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Author Previous Topic: Lobster Shed Topic Next Topic: Printable buildings
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Scott McCabe
Engine Wiper



Posted - 03/10/2005 :  10:34:48 AM  Show Profile  Reply with Quote
quote:
Originally posted by Bbags

Scott,
Thanks, that is a beautiful model and a wonderful tribute to your father.
I definitely see an influence from George Sellios in the structure.
Do you have some more scratch builds you can post for us to see.



Thanks John, George has been the biggest influence in my modeling. I visit his F&SM as much as I can. He is also a great source of information and just like his passion for the hobby. This structure was also scatch built from a photo found in the boston historical society, the photo of the model was taken last year some time, since then I have changed and added more detail. I will take another photo and show you the pic. Thanks Scott

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The LL&M
Lawrence, Lowell & Manchester Railroad Circa 1935

Country: USA | Posts: 281 Go to Top of Page

belg
Fireman



Posted - 03/10/2005 :  12:49:37 PM  Show Profile  Reply with Quote
I would be greatly appreciative if some of you guys would add how you attack a project and the steps you go thru. I know I work from photos and scale things as needed, now that I have learned how from Karl O my structures will probably be lot closer to prototype than before. I also build jigs for building repetitive things like bents and the supports for my mill, they are just quick things that don't take long to make but speed up construction a ton. Thanks Pat


Country: USA | Posts: 4502 Go to Top of Page

Bbags
Administrator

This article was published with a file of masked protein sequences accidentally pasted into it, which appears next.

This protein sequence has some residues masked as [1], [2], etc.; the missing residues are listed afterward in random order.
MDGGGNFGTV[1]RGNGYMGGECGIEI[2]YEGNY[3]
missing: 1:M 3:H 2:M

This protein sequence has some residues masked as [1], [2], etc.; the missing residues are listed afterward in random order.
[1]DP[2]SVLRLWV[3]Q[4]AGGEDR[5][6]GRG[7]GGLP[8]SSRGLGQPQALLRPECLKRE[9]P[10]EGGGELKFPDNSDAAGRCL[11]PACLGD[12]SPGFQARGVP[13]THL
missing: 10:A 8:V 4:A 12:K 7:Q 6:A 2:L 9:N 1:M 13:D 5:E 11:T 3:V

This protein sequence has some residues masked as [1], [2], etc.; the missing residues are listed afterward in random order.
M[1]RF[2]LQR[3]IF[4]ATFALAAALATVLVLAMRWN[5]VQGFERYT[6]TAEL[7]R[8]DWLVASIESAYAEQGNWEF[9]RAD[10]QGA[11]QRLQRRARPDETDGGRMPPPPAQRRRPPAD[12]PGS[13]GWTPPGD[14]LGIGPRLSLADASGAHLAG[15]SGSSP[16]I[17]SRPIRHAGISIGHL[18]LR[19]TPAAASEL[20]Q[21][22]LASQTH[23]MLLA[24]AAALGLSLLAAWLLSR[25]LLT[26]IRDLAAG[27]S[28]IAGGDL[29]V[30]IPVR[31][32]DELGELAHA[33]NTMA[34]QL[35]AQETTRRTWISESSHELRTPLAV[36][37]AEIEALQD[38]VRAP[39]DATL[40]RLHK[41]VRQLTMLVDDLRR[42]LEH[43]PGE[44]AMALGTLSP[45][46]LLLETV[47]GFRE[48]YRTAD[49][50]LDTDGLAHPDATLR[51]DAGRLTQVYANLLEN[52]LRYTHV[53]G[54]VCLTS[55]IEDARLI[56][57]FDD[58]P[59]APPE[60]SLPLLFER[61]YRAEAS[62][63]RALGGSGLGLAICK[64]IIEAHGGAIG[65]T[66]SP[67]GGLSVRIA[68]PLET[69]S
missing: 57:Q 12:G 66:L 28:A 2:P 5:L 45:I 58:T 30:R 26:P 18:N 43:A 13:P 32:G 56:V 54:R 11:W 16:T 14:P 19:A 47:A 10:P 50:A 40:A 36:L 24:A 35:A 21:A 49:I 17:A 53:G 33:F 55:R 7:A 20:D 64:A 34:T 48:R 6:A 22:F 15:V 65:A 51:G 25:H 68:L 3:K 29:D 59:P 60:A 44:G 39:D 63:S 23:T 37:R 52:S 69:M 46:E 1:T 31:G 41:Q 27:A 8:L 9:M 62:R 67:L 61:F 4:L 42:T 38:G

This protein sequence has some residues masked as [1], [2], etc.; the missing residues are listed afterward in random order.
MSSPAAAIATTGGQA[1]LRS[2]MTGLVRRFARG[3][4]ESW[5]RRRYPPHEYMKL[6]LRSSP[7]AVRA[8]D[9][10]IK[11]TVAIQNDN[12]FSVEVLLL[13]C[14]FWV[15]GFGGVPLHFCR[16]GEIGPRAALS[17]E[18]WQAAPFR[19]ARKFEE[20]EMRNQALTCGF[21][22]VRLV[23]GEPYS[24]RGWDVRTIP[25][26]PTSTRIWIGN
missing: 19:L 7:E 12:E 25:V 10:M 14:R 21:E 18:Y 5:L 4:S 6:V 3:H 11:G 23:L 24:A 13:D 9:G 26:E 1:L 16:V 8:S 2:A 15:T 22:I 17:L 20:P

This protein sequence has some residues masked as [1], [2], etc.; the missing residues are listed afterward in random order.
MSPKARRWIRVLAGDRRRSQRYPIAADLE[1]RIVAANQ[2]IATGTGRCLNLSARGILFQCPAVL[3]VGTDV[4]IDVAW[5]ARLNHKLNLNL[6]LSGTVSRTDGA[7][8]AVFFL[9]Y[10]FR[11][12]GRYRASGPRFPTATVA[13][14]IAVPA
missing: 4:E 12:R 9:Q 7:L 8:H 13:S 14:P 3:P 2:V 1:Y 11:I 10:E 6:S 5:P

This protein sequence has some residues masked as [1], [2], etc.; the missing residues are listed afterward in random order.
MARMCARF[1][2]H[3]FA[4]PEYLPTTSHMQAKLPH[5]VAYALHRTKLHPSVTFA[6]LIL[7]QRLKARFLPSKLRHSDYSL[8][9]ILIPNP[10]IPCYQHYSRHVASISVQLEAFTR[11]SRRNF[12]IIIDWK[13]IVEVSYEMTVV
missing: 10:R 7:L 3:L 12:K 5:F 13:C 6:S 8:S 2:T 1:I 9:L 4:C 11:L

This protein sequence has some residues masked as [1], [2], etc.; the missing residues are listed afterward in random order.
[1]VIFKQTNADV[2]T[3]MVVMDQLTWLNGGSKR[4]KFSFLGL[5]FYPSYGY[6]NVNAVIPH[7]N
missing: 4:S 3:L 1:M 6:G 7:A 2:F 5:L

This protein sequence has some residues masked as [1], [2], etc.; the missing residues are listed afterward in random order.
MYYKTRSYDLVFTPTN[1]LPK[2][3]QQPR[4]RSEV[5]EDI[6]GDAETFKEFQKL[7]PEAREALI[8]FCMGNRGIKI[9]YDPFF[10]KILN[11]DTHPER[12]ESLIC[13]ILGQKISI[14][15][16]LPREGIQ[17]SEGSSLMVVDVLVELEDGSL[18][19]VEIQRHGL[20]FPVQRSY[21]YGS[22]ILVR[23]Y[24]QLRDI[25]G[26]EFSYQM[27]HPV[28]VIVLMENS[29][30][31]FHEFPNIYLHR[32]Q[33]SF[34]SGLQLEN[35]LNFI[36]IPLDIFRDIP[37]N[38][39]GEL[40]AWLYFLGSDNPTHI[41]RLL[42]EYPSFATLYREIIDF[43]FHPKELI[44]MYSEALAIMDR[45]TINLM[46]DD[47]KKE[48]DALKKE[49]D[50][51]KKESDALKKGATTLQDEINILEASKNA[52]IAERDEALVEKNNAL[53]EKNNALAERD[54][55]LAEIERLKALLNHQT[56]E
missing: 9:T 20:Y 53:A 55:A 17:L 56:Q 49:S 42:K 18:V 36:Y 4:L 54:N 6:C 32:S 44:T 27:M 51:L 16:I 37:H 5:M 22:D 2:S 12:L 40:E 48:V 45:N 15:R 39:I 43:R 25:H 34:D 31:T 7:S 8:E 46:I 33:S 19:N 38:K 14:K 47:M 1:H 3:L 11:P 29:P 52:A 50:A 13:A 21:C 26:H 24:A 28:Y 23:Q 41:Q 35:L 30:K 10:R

Premium Member


Posted - 03/10/2005 :  1:20:23 PM  Show Profile  Reply with Quote
quote:
Originally posted by belg

I would be greatly appreciative if some of you guys would add how you attack a project and the steps you go thru. I know I work from photos and scale things as needed, now that I have learned how from Karl O my structures will probably be lot closer to prototype than before. I also build jigs for building repetitive things like bents and the supports for my mill, they are just quick things that don't take long to make but speed up construction a ton. Thanks Pat




Pat,
That is an idea that I have been thinking about for a while.
Since I just became the moderator of this forum along with Shamus I have not had the opportunity to add all the different topics that I would like to see appear here.
I would rather this thread just be for pictures as it will get very large if we go into all the different facets of scratch building.
However I will in the coming days be adding threads that will be hints for better and more accurate scratch building, how to's, and any other things that might be of interest to others.
So stay tuned as there will be more.



John Bagley
Modeling the Alaska Railroad in HO in Wildwood Georgia.

Country: USA | Posts: 13289 Go to Top of Page

MP Rich
Fireman



Posted - 03/10/2005 :  5:24:18 PM  Show Profile  Reply with Quote
There are some really great scratch projects here and some truly fine craft work. It would almost lead one to believe that this scratch building stuff must be hard and really time consuming to get anything done. I want to throw in a couple things that prove it is not that way at all. Once you get started there is just no limit to the number of things you can find a need for if you want to scratch build them. I currently am in the business of tearing down a layout and so these are not in their natural setting and take a bit of imagination so see the value without any supporting scenery.
Just some small stuff to add to the scene

In the Ozarks these used to pop along the roads every summer. This one has a new roof and plywood sides along with a new paint job and sign. Ready for business. It's the type thing you can build while traveling with very limited tools and supplies. Certainly not a kit you will find very often.





Tanks and pumphouses like this make a nice quick job to scratch. No real specific sizes needed. You can just built it to fit your space.

When you don't have time or energy to tackle a biggie, try thinking small for a change. Even if it is totally a bust you will have less than a cup of coffee invested and it may just get the creative juices flowing again.